Forget the "Dash for Cash" or the "Real Pot of Gold" scratch-off cards showing up in your mailbox - those winning car offers are likely taking you for a ride. That was the message today when NYC Department of Consumer Affairs (DCA) Commissioner Jonathan Mintz announced the agency will be looking into possible violations for deceptive practices and issued a warning to consumers urging them not to fall for the lure that they have won a car and cash.
"Even if it looks like you were lucky enough to win, it's easy to get taken for a ride with this one," said Commissioner Mintz. "Scratch-off tickets that come in the mail with catchy names and big promises of winning cars and cash can grab your attention, but unfortunately are invitations that won't pay off. Most of these promotions just want to lure consumers into purchasing a car, and can be an expensive gamble. Avoid the offer, and call us at 311 if you get one in the mail."
The scratch-off promotions have popped up in mailboxes of New York City residents, with many dealerships using similar games. The scratch-offs give the impression that you've won a new car, only to lure you to the dealership where you find out there are conditions, or that the winning cash prize goes towards the purchase of a car. The DCA has received tips from the media as well as consumers, and is investigating possible violations.
In the meantime, Commissioner Mintz highlighted promotions to keep an eye out for. "DASH FOR CASH," "IT'S A REAL…POT OF GOLD," and "FUN IN THE SUN" boasts the chance to win a car. After scratching off three matching symbols (i.e. three car keys) you are deemed a "Guaranteed Winner." Prizes range from a new vehicle to $20,000 in cash, vacations, and more.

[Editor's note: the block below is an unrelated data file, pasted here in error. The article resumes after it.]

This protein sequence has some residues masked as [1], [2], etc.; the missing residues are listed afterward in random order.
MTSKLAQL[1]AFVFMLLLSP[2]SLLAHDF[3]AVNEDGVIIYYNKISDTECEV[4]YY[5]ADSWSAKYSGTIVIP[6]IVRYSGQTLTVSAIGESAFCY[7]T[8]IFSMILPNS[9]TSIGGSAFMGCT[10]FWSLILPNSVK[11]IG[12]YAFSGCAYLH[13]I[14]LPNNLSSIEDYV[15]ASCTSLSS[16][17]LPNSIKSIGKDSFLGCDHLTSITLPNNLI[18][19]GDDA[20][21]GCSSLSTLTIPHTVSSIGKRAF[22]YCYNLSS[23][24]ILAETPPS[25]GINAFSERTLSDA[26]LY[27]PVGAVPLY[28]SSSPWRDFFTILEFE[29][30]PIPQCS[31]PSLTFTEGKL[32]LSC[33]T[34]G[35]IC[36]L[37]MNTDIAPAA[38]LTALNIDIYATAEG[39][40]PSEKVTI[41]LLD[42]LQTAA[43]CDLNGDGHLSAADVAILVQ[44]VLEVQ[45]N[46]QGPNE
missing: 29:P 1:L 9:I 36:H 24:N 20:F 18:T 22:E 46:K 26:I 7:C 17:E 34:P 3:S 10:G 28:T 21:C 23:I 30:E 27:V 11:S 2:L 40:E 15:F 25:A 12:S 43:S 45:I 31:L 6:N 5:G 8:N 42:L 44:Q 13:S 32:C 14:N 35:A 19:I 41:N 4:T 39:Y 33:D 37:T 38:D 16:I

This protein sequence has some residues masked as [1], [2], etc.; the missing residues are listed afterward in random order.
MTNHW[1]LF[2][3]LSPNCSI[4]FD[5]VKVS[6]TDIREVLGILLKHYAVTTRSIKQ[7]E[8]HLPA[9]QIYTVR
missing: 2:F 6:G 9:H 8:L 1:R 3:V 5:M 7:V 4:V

For consumers in the market for a new car, heed the following tips:
Never sign a blank agreement or a contract where you don't understand the terms.
The terms and eligibility requirements for financing can be complicated. Always check with your own financial institution - bank or credit union - for the lowest rate instead of arranging financing through a dealer.
If a car sale is negotiated in Spanish, the contract must also be written in Spanish.
Don't be rushed into making a decision. If the deal is legitimate, it will be available the next day.
Retain all copies of any contract or paperwork signed.
The DCA licenses 55 different categories of business in New York City and enforces the City's Consumer Protection Law prohibiting deceptive practices. To file a complaint, or for a full list of tips on how to protect against false advertising and what to know before buying a car, call 311 (or 212-NEW-YORK), or go online to the DCA website www.nyc.gov/consumers to download free copies of False Advertising: How to Spot It and Read the Fine Print and the Used Car Sales Consumer Guide.